LED Spectrum Peaks - is it possible to speculate?

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The reason we run blue heavy tanks with LED is because we have the ability to do so. With discrete channels to adjust running 450nm many reefers like the pop that 450nm provides. That was tricky to do back in the halide and tube days. Now you can just turn up the blues with a dial or an on your phone.

This has been beaten to death, but theres no evidence 400-440nm violets do anything better than the common 450nm band that is universal to all types of reef lights including LED , halide and T5. Some of the most legendary halide bulbs made for reefing have trivial amounts of 400-440nm but they've grown spectacular SPS tanks over the years. Anybody can write articles on in vitro chlorophyll absorption ratios but ask them to show show their side by side SPS tanks and how the one with violet is growing better and they shut up because it doesn't exist.

Don't buy into the violet nonsense. Most of the mainstream lights have them anyways. Base your choice on features and coverage.

Color does play a big role. Certain wavelengths are much more readily used in photosynthesis than others. Yes one obviously doesn't need violet, but its color that can fuel better production in the zooxanthellae than if you did not have it.
 
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spideybry

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For those who want to see coral non-fluorescent as well as fluorescent pigments, the general rule of thumb with LED arrays is make sure you have sufficient 'actinic' for photosynthesis...and then tweak the white/other colors to your viewing preference. For those interested in just the 'black-light poster' look, a very strong actinic with minimal white/other colors works, too.

I've been experimenting with a touch less 'white' and more 'cyan' than I typically run lately and the corals/false corals are most fine with it :)

12g FTS_080720.jpg

12g Left 2_080720.jpg


12g Right 1_080720.jpg



This is the spectrum graph from the DIY spectrometer program:

12g LED Array (Stunners + 75% DIY) 122813.png


Small 12g tank, so I was running a bunch of Stunner Strips in addition to DIY LED strips at the time. Gives you an idea of the output format.

Just in case you weren't aware, there is an 'Aquarium Lighting Forum' here on R2R (run by Dana Riddle) with lots of great info:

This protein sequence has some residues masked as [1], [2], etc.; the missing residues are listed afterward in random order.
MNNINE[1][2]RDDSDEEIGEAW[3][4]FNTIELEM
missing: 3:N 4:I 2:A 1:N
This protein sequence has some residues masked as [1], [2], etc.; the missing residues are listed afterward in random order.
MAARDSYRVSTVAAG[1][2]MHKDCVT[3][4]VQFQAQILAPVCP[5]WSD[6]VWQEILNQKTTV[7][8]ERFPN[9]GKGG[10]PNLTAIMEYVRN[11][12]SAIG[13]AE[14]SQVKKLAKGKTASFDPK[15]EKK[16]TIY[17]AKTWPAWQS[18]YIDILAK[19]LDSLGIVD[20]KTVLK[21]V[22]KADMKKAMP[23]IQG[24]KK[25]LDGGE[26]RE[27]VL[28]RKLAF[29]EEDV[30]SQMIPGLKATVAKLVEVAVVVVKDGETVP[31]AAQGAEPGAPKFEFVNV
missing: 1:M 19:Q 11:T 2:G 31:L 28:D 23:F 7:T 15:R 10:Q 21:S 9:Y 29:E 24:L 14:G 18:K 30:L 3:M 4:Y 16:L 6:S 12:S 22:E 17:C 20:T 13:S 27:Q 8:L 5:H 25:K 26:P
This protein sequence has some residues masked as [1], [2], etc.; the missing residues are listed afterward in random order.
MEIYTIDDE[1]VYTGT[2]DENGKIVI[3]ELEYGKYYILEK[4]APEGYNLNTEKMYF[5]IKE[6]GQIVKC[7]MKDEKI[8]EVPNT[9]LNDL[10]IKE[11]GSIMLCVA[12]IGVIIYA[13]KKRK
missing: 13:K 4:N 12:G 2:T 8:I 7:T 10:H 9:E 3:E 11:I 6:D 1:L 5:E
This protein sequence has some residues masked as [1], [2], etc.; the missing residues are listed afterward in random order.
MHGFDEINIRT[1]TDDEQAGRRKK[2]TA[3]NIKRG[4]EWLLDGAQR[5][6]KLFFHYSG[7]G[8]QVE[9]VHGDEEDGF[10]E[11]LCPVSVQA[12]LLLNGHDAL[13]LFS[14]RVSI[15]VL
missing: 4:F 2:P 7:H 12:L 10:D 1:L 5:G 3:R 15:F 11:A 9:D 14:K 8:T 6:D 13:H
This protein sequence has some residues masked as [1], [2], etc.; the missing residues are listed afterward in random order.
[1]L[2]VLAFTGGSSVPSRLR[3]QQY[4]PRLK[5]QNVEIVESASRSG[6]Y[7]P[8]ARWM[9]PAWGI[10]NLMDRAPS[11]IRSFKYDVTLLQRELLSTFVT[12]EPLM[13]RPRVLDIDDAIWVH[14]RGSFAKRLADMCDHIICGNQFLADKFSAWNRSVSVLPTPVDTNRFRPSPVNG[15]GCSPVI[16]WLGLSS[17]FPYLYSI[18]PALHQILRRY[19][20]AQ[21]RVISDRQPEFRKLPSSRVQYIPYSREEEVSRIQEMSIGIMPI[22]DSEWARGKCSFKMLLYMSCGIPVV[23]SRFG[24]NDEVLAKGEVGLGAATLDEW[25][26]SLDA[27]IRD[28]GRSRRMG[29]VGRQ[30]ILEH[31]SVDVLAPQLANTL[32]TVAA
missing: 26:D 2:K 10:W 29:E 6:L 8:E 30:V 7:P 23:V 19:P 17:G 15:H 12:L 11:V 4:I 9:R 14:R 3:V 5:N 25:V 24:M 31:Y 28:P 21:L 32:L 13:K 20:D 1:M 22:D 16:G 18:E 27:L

https://www.reef2reef.com/forums/aquarium-lighting-by-dana-riddle.956/
Really appreciate this info - I can't wait to try to figure out the spectrum of this light. Also the tank looks happy and healthy. Surprisingly clean :)

Also, Seneye has a meter that reads PAR and approximate PUR for home reef use.
Honestly, had I known this meter existed I would have picked it up. For the price, you can't beat that. I just wonder how accurate it is. Though even if it is just in the ballpark, I think I can be happy with it. Definitely picking one of those up.

Post PAR numbers when you get a chance. Need to know model # (MQ-510, etc.), sensor color (blue or white) and if measurements were in air or water.
I have this thread (linked below) going on right now in the Lighting Forum that has some info on the light that I am working on specifically. Any input would be greatly appreciated considering I only have one more day with the PAR meter.

The meter I am using is an Apogee MQ-510 with a white sensor.
 

Dana Riddle

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Color does play a big role. Certain wavelengths are much more readily used in photosynthesis than others. Yes one obviously doesn't need violet, but its color that can fuel better production in the zooxanthellae than if you did not have it.
Can you clarify why violet isn't needed? Just curious.
 

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Can you clarify why violet isn't needed? Just curious.
My apologies, I worded that poorly.
I wanted to edit that but sometimes I can't edit one of my messages andI am not sure why?